Federal Cutbacks Force Closure of Coast Guard Bases.

Halifax base will stay open and serve larger area

By Julian Renaud

HALIFAX—The Department of Fisheries and Oceans has announced the closure of 10 of its 22 Coast Guard Marine Communications and Traffic Service (MCTS) Centres. The MCTS Centre in Inuvik has already been closed, leaving Iqaluit as the only one left in the territories. The centres in St. John’s, St. Anthony, Saint John, Rivière au Renard, Montréal, Thunder Bay, Tofino, Comox, and Vancouver are slated to be closed before 2015. The Halifax MCTS Centre will remain open, but will need to expand its duties to cover work currently done by its counterpart in Saint John.

The base closures are a result of deep cuts to the Department of Fisheries and Oceans (DFO) made in the 2012 Conservative budget. For the 2012-2013 fiscal year, the federal government reduced the DFO’s budget by 8.3%, which equates to $150.9 million. By maintaining fewer MCTS centres and employing fewer Marine Communications and Traffic Service Officers (MCTSOs) to staff them, the DFO will save money. The cost of saving money has raised concerns among those who work to ensure mariner safety, however.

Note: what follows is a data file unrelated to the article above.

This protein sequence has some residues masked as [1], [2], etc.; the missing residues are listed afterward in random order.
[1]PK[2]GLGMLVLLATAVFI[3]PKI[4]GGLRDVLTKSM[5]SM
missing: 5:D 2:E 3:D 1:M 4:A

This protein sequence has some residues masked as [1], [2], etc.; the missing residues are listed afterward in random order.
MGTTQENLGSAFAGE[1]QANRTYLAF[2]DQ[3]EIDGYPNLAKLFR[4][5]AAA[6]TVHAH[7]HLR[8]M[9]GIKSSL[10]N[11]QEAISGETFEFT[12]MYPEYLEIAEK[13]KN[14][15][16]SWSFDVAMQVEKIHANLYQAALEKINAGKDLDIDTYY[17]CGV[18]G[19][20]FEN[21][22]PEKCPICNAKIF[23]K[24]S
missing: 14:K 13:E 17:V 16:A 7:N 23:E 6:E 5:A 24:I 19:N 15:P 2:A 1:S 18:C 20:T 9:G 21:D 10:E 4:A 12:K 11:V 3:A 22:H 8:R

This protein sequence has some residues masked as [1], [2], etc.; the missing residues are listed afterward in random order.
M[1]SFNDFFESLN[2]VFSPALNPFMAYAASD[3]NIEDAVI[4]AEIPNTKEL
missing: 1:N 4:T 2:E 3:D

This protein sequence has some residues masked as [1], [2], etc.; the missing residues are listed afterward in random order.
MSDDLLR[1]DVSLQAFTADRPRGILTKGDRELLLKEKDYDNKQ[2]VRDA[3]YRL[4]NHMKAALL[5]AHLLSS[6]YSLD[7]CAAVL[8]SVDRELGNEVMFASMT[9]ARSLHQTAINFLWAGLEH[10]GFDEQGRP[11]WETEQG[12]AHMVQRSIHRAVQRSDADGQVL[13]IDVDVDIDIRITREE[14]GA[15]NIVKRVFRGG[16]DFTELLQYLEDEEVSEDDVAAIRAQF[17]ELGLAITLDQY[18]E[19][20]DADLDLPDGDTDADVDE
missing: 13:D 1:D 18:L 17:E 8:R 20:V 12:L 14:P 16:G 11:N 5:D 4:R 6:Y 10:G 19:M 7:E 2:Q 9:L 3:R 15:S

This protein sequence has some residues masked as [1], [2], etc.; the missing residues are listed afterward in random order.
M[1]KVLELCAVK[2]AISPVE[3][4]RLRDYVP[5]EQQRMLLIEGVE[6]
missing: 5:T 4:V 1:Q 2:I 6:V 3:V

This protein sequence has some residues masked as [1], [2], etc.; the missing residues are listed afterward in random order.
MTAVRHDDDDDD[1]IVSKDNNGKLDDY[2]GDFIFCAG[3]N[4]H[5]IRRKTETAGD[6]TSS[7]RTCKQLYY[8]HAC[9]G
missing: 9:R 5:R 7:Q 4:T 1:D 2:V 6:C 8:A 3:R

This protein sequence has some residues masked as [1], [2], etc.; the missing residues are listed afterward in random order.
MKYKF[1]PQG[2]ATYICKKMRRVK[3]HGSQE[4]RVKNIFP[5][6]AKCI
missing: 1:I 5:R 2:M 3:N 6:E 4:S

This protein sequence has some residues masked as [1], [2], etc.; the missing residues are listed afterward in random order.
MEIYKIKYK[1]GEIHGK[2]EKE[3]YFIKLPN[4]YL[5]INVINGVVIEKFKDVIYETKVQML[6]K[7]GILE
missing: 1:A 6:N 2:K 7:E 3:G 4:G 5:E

Chad Stroud represents Coast Guard MCTSOs as the President of CAW Local 2182. He explained that MCTSOs respond to Mayday calls, co-ordinate search-and-rescue efforts, monitor vessel movements by radar, warn mariners about potential hazards, direct boat traffic, monitor marine radio channels, and perform other services to ensure the safe and efficient flow of marine traffic. They are the “eyes and ears” of the Coast Guard.

There are currently 350 MCTSOs in Canada. On May 17th, 2012, 184 of those received letters indicating that they would be affected by the cutbacks. Some were told that they would be relocated to another Coast Guard base, while others will be laid off or reassigned to other positions in the Coast Guard. Rather than relocate themselves and their families, some MCTSOs have chosen to retire early with a reduced pension.

The full version of this article is posted here.

About Julian Renaud

Julian graduated with his Juris Doctor from the University of New Brunswick in 2017. He now works as a student-at-law for David M. Lutz, Q.C., and is also serving his second term as a member of the UNB Board of Governors. At other times, he has been a writer, drummer, teacher, avid cyclist, boat captain, and radio DJ. He lives in Quispamsis, New Brunswick.

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